Citing increased competition from out-of-state racetracks, the state Racing Commission Monday authorized Mountaineer Racetrack to cut its thoroughbred racing days from 160 to 130 this year — despite objections from track management who said it would result in lost revenue and cuts in employee pay and benefits.
“We’ve got to keep racing going,” Commission Chairman Jack Rossi said after the vote. “What can we do to keep it going for the time being?”
The request to reduce racing days at the track from five to four days a week was unprecedented in that it came, not from track management, but from the track’s Horsemen’s Benevolent and Protective Association.
Weirton attorney Kevin Pearl, representing the HBPA, told commissioners competition is reducing wagering and causing purses at Mountaineer to drop sharply, making it difficult to fill race cards for five racing days a week.
“At the end of the day, it’s going to be better for everyone if we run four days a week, eight races a day,” he said.
However, Rosemary Williams, racing director for Mountaineer, said the loss of racing days will mean lost revenue for the racetrack casino and will cost racetrack employees wages, health insurance coverage and other benefits since they will no longer have enough hours to be considered full-time employees.
“Your vote has cost Mountaineer money, and it has cost employees at Mountaineer their benefits,” she told commissioners after the vote.
She said there will not be sufficient increases in wagering on the 130-day race schedule to make up for the more than $500,000 of revenue the racetrack will lose with the 30 lost race days.
“To make that up, we would have to have an additional $20 million wagered on racing. That’s not going to happen,” she said.
Jami Poole, president of the Mountaineer HBPA, argued horse owners and breeders cannot afford to run a 160-day race calendar with a nearly $2.8 million decrease in purse funds this year.
“If you cut my revenue 30 percent, how can I pay my employees?” he asked.
Racing at Mountaineer has been especially hard hit by competition from the Mahoning Valley Race Course, located outside of Youngstown, Ohio, about an hour from Mountaineer, which opened in the fall of 2014.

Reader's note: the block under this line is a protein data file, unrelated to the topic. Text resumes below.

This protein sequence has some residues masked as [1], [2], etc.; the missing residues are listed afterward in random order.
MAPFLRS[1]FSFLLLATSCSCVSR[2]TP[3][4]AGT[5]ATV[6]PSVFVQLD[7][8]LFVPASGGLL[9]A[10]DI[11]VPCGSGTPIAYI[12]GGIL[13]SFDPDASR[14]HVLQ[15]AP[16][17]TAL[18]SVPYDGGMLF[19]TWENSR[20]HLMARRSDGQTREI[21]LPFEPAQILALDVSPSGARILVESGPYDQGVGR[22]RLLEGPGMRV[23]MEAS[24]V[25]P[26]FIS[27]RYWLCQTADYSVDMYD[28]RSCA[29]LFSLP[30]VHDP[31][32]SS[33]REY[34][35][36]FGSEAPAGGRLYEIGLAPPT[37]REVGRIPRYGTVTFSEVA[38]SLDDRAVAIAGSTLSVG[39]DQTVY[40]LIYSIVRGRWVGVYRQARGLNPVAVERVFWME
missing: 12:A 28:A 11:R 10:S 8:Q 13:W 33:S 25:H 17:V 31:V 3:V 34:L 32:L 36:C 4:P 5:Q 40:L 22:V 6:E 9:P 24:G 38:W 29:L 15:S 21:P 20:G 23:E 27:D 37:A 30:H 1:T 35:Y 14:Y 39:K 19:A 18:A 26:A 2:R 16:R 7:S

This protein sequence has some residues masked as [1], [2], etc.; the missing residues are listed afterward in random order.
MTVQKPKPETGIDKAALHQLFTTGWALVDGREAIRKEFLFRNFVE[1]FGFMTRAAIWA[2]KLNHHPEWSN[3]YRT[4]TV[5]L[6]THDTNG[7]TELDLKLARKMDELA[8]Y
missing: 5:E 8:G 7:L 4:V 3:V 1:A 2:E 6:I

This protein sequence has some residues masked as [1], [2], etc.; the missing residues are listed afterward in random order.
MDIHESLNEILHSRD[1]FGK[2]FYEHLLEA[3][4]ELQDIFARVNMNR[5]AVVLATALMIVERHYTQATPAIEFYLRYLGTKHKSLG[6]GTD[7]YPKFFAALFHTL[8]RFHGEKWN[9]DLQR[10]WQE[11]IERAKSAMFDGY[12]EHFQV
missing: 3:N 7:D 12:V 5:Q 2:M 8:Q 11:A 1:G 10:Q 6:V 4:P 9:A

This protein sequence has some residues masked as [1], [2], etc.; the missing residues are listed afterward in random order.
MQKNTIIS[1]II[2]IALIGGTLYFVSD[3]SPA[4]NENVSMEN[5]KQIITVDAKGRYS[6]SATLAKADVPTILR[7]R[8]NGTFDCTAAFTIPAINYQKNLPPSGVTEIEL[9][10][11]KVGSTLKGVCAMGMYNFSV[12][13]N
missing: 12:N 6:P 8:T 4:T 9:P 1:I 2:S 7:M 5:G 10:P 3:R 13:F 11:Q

In November, the Racing Commission approved a request from Mountaineer to reduce its live racing days from 210 to 160.
Newly appointed commissioners Ken Lowe and Anthony Figaretti voted to approve the additional reduction in live racing days Monday.
“I want to make both sides happy, which is probably impossible to do right now,” Figaretti said prior to the vote.
Pearl said he’s hopeful the state’s struggling racing industry will get a boost from the Justice administration.
“I think the governor sent a very clear message he wants racing — greyhound and thoroughbred racing — to be a very competitive product,” Pearl said.
On April 8, Gov. Jim Justice vetoed a bill that would have eliminated a $15 million a year state subsidy for greyhound racing purses (SB 437), saying it would have cost jobs, hurt state tourism and potentially resulted in lawsuits challenging the legality of allowing the state’s two greyhound racetrack casinos to operate as stand-alone casinos.
After Monday’s meeting, Mountaineer Racetrack lobbyist Nelson Robinson said he would recommend racetrack management seek a court injunction to block the Racing Commission’s decision on the grounds that, under state law, only racetrack management may request changes in racing days.
“Clearly, we can’t allow this to stand,” he said. “We’ve got the tail wagging the horse.”
Reach Phil Kabler at
304 348-1220, or follow
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